The India-China military stand-off, understandably, has overshadowed other developments on the foreign front especially in the South Asian region. In these fraught times, while its northern neighbours, particularly Pakistan and Nepal, are a source of cold comfort to India when dealing with China, the signals from the south are somewhat different.
Thus, Sri Lanka’s “India First” strategic security policy, articulated by the new Foreign Secretary, Admiral Jayanath Colombage (retired) in the last week of August, came as a timely reiteration at a critical juncture. Admiral Colombage is the first from the armed forces to become the island republic’s top diplomat.
There is nothing new in what Colombage has said, as it is a reiteration of Sri Lanka’s long-standing policy. This was the position of Mahinda Rajapaksa when he was President from 2005 to 2015 and was explicitly communicated to Prime Minister Narendra Modi by his brother President Gotabaya Rajapaksa soon after his election last year. Earlier this year, after returning to office, this time as Prime Minister, Mahinda too made the point on his visit to New Delhi when he met Modi.
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Therefore, much as the reiteration by Colombage is expected to be reassuring, it also raises the question of whether it was intended to draw attention to the riders that came with it.
The rider, spelled out in plain words, by both Gotabaya and Colombage, was that Colombo’s deference to India’s security concerns would not stand in the way of Sri Lanka’s economic and commercial relations with China and Pakistan. As has been stated, again more than once, while Sri Lanka considers India a “relation”, China and Pakistan are friends.
Colombage’s articulation might well be a sophisticated response to India’s hints in the aftermath of the Galwan Valley clash with China that Sri Lanka—meaning the Rajapaksa brothers—should shed their pro-China image. Should that be the case, then Sri Lanka’s answer as given by Colombage, and the Rajapaksa brothers, is that Colombo is not ready to oblige on this score.
In successive interviews to the island’s media outlets, Colombage was emphatic that Sri Lanka “cannot afford to be a strategic security threat to India”. At the same time, he was equally emphatic that economic development is the goal of his foreign policy and this requires him to recognise the “clear shift” in the world economic order. In one of his recent interviews, Colombage said: “China is the second largest economy…and India the sixth…We are between two economic giants. How we benefit from both is diplomacy. That is why the President mentioned that as far as strategic security is concerned, Sri Lanka will always have an India First approach…As far as economic development is concerned, we cannot depend on one country. We are open to anyone. We know China is one country willing to invest. We have to benefit from it. We have to balance,” he added.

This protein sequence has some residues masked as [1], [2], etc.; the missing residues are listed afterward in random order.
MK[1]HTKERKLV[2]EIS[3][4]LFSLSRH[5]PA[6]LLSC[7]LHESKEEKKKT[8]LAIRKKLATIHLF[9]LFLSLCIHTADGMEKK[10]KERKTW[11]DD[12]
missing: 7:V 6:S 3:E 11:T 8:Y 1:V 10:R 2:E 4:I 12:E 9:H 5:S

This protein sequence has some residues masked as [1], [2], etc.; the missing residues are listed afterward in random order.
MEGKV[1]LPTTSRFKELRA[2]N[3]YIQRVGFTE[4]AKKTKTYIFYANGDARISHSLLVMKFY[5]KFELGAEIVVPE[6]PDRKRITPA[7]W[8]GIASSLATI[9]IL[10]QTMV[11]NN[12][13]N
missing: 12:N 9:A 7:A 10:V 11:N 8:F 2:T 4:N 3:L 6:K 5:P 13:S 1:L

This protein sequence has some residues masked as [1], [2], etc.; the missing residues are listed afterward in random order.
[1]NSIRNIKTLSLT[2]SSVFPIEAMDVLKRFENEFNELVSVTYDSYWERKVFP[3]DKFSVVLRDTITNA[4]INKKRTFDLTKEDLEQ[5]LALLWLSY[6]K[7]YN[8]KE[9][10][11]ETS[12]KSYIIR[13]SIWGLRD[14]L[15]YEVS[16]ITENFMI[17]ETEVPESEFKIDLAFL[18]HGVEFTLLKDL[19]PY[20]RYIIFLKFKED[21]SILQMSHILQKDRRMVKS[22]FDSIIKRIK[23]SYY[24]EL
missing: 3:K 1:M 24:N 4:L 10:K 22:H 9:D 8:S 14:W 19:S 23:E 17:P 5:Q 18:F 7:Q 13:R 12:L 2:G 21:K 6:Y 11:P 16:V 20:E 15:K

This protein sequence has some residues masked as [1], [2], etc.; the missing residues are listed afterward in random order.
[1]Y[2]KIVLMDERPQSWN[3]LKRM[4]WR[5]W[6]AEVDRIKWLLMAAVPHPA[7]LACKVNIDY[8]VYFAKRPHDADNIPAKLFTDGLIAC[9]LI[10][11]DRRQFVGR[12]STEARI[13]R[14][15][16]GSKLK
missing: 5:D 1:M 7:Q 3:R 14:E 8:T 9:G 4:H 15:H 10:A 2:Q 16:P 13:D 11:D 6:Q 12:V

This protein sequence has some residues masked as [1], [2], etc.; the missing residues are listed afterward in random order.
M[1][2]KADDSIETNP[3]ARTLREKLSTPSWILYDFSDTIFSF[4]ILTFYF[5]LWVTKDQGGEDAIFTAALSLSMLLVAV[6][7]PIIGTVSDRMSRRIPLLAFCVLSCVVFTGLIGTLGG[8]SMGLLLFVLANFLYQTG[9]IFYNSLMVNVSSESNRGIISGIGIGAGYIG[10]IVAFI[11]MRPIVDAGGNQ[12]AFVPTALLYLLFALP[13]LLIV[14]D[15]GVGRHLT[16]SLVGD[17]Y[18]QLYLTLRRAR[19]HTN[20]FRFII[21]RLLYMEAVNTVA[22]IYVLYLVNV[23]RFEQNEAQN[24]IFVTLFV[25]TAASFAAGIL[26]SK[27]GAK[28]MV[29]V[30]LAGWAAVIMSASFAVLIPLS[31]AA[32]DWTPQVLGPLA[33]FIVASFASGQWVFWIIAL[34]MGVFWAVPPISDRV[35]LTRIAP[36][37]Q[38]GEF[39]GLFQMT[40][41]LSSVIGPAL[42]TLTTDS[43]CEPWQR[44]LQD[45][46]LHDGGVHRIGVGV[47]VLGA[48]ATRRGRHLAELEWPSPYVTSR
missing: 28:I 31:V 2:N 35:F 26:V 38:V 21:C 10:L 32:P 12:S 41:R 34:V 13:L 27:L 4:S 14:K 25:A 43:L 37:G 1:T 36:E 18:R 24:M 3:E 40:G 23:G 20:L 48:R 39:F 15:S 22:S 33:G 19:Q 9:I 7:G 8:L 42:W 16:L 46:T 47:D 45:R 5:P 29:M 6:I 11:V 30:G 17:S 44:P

Such a position also implies that Sri Lanka would not be drawn into New Delhi’s Indo-Pacific play, driven by Washington’s containment strategy against China. Colombage also echoed the statements of his President and Prime Minister to the effect that “Sri Lanka is an independent, sovereign nation”, meaning it would not be intimidated by Big Brother, no matter what compulsions are brought to bear on the relationship.
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These positions assume added significance with Sri Lanka’s draft 20th Amendment to the constitution, which seeks to restore the sweeping powers of the President and revive the executive presidency. Sri Lankan Tamils have consistently opposed the executive presidency as they were victims of the centralisation of power.
The draft 20th Amendment Bill has revived efforts among sections of the minority Tamil leaders to make India take an interest in the matter. As New Delhi weighs the pros and cons of responding to the Bill for its perceived impact on Tamil aspirations, it should be borne in mind that Sri Lanka may brook no intervention. That has been made clear to India on more than one occasion and explicitly to Prime Minister Modi during Mahinda’s visit earlier this year.
Mahinda Rajapaksa’s categorical assertion that India’s scrapping of Article 370 was the country’s internal affair and “we will not get involved in the internal matters of India” was a message that Colombo wants this to be reciprocated in principle and practice.
Modi, however, refused to take the hint and urged Colombo to meet the “expectations of the Tamil people for equality, justice, peace and respect.” Rajapaksa did not hesitate to rule out any solution to the Tamil problem that would be unacceptable to Sri Lanka’s majority community.
At the present juncture, any misreading of the messages from Colombo could cause avoidable headaches to New Delhi.
(The author is Editorial Consultant, WION TV. Views expressed are personal.)